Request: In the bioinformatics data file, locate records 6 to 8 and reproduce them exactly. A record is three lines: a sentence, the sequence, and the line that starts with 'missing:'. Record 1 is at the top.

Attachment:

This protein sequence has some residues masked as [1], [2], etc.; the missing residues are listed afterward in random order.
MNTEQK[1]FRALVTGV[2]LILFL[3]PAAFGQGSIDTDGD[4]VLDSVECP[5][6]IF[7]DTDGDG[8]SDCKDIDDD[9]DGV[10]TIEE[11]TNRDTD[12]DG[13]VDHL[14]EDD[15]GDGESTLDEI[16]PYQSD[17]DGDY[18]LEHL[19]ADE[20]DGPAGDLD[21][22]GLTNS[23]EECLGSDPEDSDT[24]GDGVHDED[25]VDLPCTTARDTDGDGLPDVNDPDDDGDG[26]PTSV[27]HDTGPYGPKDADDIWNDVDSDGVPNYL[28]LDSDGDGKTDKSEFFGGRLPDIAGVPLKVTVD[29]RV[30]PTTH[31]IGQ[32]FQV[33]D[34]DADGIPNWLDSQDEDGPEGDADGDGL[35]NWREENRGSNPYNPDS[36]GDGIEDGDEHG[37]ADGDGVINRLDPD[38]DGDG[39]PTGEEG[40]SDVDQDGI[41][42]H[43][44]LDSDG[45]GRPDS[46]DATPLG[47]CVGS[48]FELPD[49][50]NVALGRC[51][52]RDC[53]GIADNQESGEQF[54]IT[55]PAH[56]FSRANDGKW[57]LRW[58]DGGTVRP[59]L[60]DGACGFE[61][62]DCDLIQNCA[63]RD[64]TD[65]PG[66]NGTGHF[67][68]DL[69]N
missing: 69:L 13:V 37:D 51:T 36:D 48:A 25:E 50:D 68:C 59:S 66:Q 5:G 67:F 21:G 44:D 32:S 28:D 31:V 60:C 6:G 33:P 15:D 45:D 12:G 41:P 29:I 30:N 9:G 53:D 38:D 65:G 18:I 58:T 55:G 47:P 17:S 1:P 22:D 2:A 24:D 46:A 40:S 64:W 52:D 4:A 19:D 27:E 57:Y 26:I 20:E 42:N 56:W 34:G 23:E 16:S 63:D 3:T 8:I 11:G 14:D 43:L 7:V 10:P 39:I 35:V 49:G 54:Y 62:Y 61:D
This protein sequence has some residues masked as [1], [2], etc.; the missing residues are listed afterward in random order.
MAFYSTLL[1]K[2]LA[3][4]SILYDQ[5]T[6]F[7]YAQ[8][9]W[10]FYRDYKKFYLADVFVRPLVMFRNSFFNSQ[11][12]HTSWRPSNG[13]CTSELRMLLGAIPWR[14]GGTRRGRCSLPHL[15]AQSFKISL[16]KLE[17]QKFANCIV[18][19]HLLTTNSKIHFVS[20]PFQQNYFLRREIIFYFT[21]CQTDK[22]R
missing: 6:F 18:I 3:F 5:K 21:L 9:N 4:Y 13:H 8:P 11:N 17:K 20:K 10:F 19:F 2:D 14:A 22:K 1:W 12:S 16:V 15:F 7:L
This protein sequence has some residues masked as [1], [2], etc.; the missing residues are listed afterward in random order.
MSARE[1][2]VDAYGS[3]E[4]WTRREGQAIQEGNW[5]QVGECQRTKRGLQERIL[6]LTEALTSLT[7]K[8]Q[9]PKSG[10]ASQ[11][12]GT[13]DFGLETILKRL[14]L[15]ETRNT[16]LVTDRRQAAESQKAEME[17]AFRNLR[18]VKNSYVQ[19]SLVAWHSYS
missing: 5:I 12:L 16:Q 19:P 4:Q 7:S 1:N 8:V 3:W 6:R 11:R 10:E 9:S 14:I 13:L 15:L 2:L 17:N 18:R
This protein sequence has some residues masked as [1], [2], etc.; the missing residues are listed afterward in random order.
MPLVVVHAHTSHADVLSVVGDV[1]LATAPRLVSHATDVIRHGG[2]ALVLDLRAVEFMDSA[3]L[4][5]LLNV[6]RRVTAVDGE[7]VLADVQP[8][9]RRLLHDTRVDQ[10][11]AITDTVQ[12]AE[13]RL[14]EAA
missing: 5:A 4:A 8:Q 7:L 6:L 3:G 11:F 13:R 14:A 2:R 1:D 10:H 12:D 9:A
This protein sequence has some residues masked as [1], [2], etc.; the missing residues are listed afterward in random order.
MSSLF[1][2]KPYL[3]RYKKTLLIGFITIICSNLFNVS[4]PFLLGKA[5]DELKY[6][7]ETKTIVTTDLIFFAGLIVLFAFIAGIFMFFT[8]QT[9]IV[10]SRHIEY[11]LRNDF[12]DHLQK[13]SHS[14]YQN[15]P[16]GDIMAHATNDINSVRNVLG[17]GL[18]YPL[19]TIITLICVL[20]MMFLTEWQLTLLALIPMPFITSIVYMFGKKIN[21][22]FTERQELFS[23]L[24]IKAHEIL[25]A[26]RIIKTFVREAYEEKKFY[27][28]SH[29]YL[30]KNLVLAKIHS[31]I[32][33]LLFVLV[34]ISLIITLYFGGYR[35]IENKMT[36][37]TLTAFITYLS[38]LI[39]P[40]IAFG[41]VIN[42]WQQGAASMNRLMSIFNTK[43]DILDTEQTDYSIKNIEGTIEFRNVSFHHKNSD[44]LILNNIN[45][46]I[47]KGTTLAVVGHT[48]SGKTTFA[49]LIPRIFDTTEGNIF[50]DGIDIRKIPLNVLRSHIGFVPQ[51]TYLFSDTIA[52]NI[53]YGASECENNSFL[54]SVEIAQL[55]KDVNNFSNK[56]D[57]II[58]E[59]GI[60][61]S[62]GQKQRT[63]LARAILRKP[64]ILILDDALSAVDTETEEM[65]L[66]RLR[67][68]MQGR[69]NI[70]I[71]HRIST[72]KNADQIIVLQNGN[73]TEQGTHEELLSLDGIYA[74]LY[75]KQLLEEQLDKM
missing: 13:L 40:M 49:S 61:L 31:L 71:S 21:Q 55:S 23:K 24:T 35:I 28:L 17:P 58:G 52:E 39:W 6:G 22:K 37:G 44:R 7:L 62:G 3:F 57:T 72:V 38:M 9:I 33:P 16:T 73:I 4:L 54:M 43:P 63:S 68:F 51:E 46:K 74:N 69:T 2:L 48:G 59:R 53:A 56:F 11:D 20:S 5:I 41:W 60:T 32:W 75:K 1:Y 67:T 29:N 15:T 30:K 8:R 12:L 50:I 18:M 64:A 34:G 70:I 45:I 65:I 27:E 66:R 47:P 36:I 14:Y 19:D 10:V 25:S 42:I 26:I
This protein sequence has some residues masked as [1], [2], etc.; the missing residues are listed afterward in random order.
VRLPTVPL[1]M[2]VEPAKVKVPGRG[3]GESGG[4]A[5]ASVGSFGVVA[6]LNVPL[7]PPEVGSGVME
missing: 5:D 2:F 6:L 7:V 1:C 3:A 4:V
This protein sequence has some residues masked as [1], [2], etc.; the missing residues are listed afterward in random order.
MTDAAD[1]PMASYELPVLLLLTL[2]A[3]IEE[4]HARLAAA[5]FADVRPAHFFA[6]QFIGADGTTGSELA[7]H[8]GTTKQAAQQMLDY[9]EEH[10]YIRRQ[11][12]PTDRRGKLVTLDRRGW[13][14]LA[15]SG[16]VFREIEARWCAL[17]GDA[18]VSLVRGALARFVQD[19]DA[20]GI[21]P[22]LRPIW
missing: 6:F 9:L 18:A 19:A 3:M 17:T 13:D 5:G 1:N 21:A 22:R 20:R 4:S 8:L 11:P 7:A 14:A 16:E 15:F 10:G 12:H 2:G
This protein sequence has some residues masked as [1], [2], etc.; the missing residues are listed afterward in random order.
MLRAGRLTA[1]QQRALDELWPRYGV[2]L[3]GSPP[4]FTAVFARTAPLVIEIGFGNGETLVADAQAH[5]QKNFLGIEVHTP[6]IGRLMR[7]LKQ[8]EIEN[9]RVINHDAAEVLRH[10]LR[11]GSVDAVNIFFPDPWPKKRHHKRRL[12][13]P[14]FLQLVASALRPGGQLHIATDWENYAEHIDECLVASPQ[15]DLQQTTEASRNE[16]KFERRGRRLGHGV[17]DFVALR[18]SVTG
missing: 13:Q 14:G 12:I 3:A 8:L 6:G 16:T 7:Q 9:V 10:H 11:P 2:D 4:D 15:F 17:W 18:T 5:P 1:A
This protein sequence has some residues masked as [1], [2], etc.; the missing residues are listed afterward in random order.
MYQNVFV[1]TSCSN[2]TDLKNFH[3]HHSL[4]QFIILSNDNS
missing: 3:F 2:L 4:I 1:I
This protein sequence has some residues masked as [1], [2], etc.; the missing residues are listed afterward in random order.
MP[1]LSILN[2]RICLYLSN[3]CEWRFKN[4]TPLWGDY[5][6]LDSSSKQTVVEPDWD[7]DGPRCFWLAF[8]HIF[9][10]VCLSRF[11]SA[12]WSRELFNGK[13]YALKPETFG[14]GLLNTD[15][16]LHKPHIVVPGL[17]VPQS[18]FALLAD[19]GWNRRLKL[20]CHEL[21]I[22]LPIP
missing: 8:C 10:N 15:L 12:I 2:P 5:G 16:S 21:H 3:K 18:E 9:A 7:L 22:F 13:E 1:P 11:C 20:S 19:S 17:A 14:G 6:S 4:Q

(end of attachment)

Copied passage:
This protein sequence has some residues masked as [1], [2], etc.; the missing residues are listed afterward in random order.
VRLPTVPL[1]M[2]VEPAKVKVPGRG[3]GESGG[4]A[5]ASVGSFGVVA[6]LNVPL[7]PPEVGSGVME
missing: 5:D 2:F 6:L 7:V 1:C 3:A 4:V
This protein sequence has some residues masked as [1], [2], etc.; the missing residues are listed afterward in random order.
MTDAAD[1]PMASYELPVLLLLTL[2]A[3]IEE[4]HARLAAA[5]FADVRPAHFFA[6]QFIGADGTTGSELA[7]H[8]GTTKQAAQQMLDY[9]EEH[10]YIRRQ[11][12]PTDRRGKLVTLDRRGW[13][14]LA[15]SG[16]VFREIEARWCAL[17]GDA[18]VSLVRGALARFVQD[19]DA[20]GI[21]P[22]LRPIW
missing: 6:F 9:L 18:A 19:A 3:M 17:T 13:D 5:G 1:N 21:A 22:R 20:R 4:S 8:L 11:P 7:A 14:A 16:E 15:F 10:G 12:H 2:G
This protein sequence has some residues masked as [1], [2], etc.; the missing residues are listed afterward in random order.
MLRAGRLTA[1]QQRALDELWPRYGV[2]L[3]GSPP[4]FTAVFARTAPLVIEIGFGNGETLVADAQAH[5]QKNFLGIEVHTP[6]IGRLMR[7]LKQ[8]EIEN[9]RVINHDAAEVLRH[10]LR[11]GSVDAVNIFFPDPWPKKRHHKRRL[12][13]P[14]FLQLVASALRPGGQLHIATDWENYAEHIDECLVASPQ[15]DLQQTTEASRNE[16]KFERRGRRLGHGV[17]DFVALR[18]SVTG
missing: 13:Q 14:G 12:I 3:A 8:L 6:G 16:T 7:Q 9:V 10:H 11:P 2:D 4:D 15:F 17:W 18:T 5:P 1:A